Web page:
In an effort to not make a dusty mess over the freshly painted walls, I use the post-it note trick to catch the debris that falls out of each hole. Just don't spill them when you take them off (like I did once or twice).
Once you find a stud, measure from that stud a distance that you think your studs may be spaced out. Common distances are 16" or 24." My house has studs 16" apart, so I used blue tape to mark each stud. This is one of the few occasions when I actually use blue tape on walls.
After we found the studs and dry-fit all of the molding, came my favorite part. We quadruple checked level before I nailed in each piece into the stud. We used this cordless electric nail gun that was such a beauty to have around because it was free of needing a noisy air compressor. Not having the buzzing compressor noise ongoing in the background made the cha-chunk sound of the nail gun so much more satisfying!
It felt great to finally cap the door with trim it always should have had. The doors are grateful to get their hats back.
After all of the trim found its home on the wall, I retraced our steps to fill in all of the nail holes with putty, and cleaned up the seams with caulk. Two walls had long stretches without interruption so they needed more length than the 8' trim piece, so we had to sister them together. My trusty putty, caulking, and another coat of paint erased all of the blemishes.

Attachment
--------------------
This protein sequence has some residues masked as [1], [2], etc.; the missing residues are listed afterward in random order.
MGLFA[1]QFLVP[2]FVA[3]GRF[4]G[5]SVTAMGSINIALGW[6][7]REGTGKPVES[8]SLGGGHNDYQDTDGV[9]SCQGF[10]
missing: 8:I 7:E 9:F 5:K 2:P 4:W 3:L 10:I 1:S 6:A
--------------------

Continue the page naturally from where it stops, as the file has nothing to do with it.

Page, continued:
I'm still finalizing the artwork. Until then, the hooks will rest patiently on the trim.
And there you have it! That, my friends, is how you add oodles of charm with a few pieces of wood. Oh, and I jumped the gun and put the couch in the room already. I'm in love with these colors.
One Room Challenge progress:
Week 1 - the before, the inspiration, and the plan
Week 2 - paint, paint, paint
Week 3 - how to install picture rail molding
Week 4 - sourcing the artwork
Week 5 - refreshing a chair
Week 6 - the reveal!